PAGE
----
Why I Gave Up My Dream Apartment (2017 Edition)


Written by Liz

Just your regular 27-year-old, queer, super-introverted, FIRE-chasing, frugal Singaporean, who lives a pretty good life while earning only a modest salary, but still plans to retire at age 40 with $1,000,000. Click here to read more

August 26, 2018

I like to think that I’m ‘immune’ to most luxuries in the world.

I don’t own a car, and I take either the bus or the subway practically everywhere I go. I use a 3-year-old Herschel backpack for almost all occasions. My iPhone 6 is 3 years old, and counting.

But the one thing that makes my heart flutter? Apartments.

Where I come from, land is scarce. Because of this scarcity, you pay through your nose for housing. A tiny studio apartment in the far-flung corners of the city would set you back $500K. “Tiny” meaning about 500 square feet, or 46.5 square metres. “Far-flung” meaning it’ll take you 2 hours to get to work by public transport. That means you’re looking at a 3-4 hour commute every single day.

A while ago, my girlfriend and I were eyeing an apartment. It was incredibly remote, and would take me at least an hour and a half to get to work. But it was one of the cheapest apartments we could find. It was a 2-bedroom, about 750 square feet, or 70 square metres.

The cost? About $800K. And that’s considered to be cheap.


The Downpayment

The first issue was the downpayment. Our downpayment of 20% amounted to $160K. No small sum of money, but we knew we could do it.

At the time, we already had savings of around $60K or so. Which meant that we had only $100K to save. My girlfriend’s 5 years older than I am, so the plan was for her to save $60K, and for me to save $40K. Manageable.

We knew that we could afford the entire downpayment within a couple of years. Or maybe even less.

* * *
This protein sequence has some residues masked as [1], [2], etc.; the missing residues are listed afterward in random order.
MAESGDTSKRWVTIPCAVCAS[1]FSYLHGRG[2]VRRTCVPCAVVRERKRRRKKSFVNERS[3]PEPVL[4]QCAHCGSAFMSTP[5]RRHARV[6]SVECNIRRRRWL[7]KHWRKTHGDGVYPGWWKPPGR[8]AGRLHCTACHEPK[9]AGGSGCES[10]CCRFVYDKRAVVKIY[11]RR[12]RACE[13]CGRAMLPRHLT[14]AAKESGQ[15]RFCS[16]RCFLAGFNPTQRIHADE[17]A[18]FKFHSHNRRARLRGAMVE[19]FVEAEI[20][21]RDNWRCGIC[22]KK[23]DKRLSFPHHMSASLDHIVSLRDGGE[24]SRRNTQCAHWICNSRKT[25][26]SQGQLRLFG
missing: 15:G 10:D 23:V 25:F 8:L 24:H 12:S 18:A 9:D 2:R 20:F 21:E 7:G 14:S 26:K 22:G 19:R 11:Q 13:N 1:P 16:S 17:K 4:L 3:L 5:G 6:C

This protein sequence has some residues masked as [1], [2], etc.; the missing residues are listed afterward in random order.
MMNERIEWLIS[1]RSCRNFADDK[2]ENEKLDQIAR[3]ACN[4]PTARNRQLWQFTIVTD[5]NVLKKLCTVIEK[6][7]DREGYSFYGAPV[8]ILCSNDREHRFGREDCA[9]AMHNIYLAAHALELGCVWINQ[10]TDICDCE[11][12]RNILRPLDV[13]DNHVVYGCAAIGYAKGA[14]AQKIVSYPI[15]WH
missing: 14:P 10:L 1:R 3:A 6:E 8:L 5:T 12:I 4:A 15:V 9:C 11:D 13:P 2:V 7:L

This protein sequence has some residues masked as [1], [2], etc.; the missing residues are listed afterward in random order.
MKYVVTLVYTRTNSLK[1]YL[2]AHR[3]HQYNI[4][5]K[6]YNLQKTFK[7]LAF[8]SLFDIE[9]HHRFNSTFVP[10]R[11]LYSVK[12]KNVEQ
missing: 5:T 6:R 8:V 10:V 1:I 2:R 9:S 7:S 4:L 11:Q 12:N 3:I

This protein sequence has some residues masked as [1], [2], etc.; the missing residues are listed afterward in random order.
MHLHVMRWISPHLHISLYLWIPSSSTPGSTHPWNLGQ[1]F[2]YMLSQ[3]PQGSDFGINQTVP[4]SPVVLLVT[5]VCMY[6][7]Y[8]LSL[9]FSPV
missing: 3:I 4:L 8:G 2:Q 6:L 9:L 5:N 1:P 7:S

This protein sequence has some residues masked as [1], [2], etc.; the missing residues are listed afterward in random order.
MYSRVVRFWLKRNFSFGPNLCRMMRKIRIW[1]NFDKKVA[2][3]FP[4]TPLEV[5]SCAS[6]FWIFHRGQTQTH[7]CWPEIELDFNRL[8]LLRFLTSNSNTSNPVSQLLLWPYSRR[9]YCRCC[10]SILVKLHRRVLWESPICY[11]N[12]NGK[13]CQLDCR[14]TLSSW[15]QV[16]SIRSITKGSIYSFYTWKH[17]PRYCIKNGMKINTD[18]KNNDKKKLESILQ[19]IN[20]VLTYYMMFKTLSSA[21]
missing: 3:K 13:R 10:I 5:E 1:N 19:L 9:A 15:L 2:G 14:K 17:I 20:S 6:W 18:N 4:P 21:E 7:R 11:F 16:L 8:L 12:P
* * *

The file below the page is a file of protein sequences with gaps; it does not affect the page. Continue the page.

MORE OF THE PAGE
The Monthly Repayments

We needed a bank loan of $640K ($800K – $160K). The interest rate was 1.8% per annum at the time. A 25-year mortgage meant that our monthly repayment would be $2,651 a month.

That’s not bad!’, we told ourselves. The interest rate was at an all-time low, and the apartment was the cheapest 2-bedroom we could find. ‘What a steal!

I was earning $2,800 a month. My girlfriend was earning $3,700 a month. Our combined monthly income was $6,500.

We did the math, and here’s what we would spend every month.

Maybe you’re thinking “hey, savings of $1,700 a month? That’s okay!

But that’s for two people. Which means that we’re saving only $850 a month, per person. Far from ideal.

And what I listed above includes only monthly expenses.

What about property tax? Property insurance? Income tax? Travel expenses?

Essentially, we would have close to zero savings. All our net worth will be tied up in the apartment.

Sure, our paychecks were stable. But so were our expenses. Whatever money comes in, would flow right out.

But we were bright-eyed, and unrealistically optimistic. And we wanted that damn apartment.

So, the plan was to live paycheck to paycheck, at least for a while.

We told ourselves that things would get better as we slowly rose through the ranks, earning bonuses and increments.

We worked our butts off to save up as much as we could. Full-time job. Multiple side hustles. Living a simple lifestyle. And we made steady progress. Everything was going smoothly.


Until I Started Hating My Job.

I was never a big fan of my job, right from the very beginning. But I somehow convinced myself that I could do this for the next couple of decades, at least. I mean, it was an easy life. Work 9 hours a day, relax upon getting home. After a 5-day work week, you get to take the weekends off.

But as time went by, the resentment grew. Maybe it was the meaninglessness of the work. Maybe it was the complete inflexibility of the 9-to-5 routine. Maybe it was the time-consuming commutes. Maybe it was the endless bitching. Maybe it was the fact that you’re not allowed to disagree with your boss, even if you’re the one making more logical sense.

Maybe it was the belief that I was destined for greater things than to just sit at a desk.

I think it was everything put together. It takes a while for the small things to get to you. To wear you down. A few months in, and I was all worn out.

Not a day went by, that I didn’t think about quitting.

And it was excruciating, thinking about how I had to endure 25 more years just to service my entire mortgage.